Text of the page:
Facebook chief executive Mark Zuckerberg just had a board-level conversation about possibly accepting money at a $4 billion valuation, but decided against doing so.
Facebook isn’t commenting directly, but sources close to the company say it rejected the funding because it doesn’t need it, despite reports by BusinessWeek, Techcrunch and others that the company might need more funds to cover a “high burn rate.”
Speculation has been that Facebook won’t be able to pay its infrastructure bills if the site continues to grow. It now has more than 200 million monthly active users, although third-party estimates put the number over 250 million. But the assessment that the company’s in need of cash to pay for all these users “is totally wrong,” one source close to the company said. As others and myself have reported in recent weeks, the company has made a number of moves to reduce these costs.
Also, the company has more than $200 million in the bank, which is enough to cover its costs for up to two years.
But funding offers are nonetheless coming its way. TechCrunch says it hears Facebook also received investment offers from two private equity firms that value the company at $2 billion. However, Facebook internally is valuing itself at $4 billion. And if Zuckerberg rejected the $4 billion offer, he’s certainly not going to be interested in a $2 billion offer.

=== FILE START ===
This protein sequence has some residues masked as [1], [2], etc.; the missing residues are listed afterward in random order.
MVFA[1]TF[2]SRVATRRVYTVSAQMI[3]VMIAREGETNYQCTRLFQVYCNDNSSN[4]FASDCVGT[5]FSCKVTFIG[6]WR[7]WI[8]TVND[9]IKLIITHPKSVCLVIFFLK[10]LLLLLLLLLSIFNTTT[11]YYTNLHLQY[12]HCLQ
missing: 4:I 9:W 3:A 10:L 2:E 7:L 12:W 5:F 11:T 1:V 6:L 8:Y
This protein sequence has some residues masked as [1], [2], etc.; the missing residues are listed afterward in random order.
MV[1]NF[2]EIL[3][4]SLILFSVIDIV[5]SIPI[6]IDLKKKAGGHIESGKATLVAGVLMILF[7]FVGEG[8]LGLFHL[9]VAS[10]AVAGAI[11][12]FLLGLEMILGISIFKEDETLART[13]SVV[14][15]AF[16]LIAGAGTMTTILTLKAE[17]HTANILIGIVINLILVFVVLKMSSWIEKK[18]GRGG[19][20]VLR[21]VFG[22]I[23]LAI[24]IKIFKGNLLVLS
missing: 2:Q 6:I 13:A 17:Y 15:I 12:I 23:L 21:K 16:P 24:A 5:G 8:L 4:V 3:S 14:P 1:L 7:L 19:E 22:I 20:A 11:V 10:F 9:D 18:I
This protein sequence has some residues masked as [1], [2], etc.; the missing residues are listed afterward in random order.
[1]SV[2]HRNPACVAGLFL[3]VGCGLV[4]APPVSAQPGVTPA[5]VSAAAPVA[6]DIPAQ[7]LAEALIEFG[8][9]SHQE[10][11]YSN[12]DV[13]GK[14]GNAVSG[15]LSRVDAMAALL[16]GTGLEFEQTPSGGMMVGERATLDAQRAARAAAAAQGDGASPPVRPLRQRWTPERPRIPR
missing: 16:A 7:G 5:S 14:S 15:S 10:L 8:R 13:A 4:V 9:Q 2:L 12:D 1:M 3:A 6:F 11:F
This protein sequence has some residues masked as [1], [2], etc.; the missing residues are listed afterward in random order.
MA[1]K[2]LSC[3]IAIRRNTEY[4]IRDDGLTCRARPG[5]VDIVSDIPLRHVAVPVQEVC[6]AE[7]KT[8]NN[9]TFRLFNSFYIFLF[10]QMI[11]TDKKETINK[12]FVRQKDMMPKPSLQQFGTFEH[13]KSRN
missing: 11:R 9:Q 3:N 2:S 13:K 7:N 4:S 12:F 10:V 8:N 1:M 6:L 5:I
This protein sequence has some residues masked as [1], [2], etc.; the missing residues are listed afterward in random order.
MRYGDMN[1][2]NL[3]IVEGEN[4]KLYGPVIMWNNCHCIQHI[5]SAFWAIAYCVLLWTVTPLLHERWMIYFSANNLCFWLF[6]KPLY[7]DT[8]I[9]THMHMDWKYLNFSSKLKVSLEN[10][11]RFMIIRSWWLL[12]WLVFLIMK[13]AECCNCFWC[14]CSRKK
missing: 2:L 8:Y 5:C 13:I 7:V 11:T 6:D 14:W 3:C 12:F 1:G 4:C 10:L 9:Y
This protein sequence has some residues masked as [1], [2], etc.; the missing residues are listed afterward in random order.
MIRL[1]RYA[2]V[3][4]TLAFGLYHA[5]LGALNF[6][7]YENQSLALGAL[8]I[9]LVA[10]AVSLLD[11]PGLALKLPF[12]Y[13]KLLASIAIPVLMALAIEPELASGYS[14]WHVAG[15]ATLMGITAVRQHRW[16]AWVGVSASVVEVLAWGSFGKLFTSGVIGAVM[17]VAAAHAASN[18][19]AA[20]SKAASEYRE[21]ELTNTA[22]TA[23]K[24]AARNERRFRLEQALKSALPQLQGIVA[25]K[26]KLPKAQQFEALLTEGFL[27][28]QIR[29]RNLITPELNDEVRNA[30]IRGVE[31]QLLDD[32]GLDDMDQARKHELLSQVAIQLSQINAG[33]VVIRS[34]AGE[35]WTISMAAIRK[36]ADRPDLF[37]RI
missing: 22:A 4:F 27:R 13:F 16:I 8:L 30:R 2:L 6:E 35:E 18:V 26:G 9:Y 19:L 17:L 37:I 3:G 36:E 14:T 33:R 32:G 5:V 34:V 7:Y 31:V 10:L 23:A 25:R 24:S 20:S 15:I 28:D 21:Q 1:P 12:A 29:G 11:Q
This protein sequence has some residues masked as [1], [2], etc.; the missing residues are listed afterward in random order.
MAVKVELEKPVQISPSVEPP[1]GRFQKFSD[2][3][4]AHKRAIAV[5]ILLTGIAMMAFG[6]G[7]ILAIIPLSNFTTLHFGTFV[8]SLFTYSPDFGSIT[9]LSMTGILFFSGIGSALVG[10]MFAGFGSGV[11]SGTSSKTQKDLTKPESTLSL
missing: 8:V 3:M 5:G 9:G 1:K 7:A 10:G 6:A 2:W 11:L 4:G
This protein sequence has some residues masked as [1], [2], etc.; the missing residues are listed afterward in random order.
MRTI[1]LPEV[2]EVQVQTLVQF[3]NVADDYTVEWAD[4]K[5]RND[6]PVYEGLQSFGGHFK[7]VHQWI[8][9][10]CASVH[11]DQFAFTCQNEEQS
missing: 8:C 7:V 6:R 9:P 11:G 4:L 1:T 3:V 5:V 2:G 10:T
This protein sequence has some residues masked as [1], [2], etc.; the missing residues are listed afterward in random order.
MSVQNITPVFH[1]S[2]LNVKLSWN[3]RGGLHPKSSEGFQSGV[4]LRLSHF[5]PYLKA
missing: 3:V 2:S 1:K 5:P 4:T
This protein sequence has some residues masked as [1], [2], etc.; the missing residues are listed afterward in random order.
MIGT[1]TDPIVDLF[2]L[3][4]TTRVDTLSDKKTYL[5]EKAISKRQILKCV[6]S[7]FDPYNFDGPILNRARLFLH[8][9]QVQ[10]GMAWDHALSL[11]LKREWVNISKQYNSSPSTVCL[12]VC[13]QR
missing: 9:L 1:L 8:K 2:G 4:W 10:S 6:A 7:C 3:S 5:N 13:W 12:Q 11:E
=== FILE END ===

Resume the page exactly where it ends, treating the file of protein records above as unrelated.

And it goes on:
Facebook, perhaps in part to quell the ongoing rumors about its costs, is also planning to have its engineers publish detailed information about how it manages its infrastructure (and saves money as a result, apparently).
So there’s a good chance costs aren’t seriously outpacing revenue. Facebook made under $300 million last year, was a little shy of breaking even, and at first expected to make towards $400 million in revenue this year. But the company said in late March — incidentally at the time that chief financial officer Gideon Yu left the company — that it was beating projections by 70 percent. I’ve confirmed that this run rate has the company possibly breaking half a billion in revenue by the end of the year.
Of course, it’s possible revenue won’t grow, while costs do. But carefully managing costs versus revenue is part of running an established business, which Facebook increasingly is. So maybe the point of not raising the funding is because the company is focusing on making itself profitable — and that’s what it said it is going to be next year.
[Photo via The Search Principle blog.]
VentureBeatVentureBeat's mission is to be a digital town square for technical decision-makers to gain knowledge about transformative technology and transact. Our site delivers essential information on data technologies and strategies to guide you as you lead your organizations. We invite you to become a member of our community, to access:
- up-to-date information on the subjects of interest to you
- our newsletters
- gated thought-leader content and discounted access to our prized events, such as Transform 2021: Learn More
- networking features, and more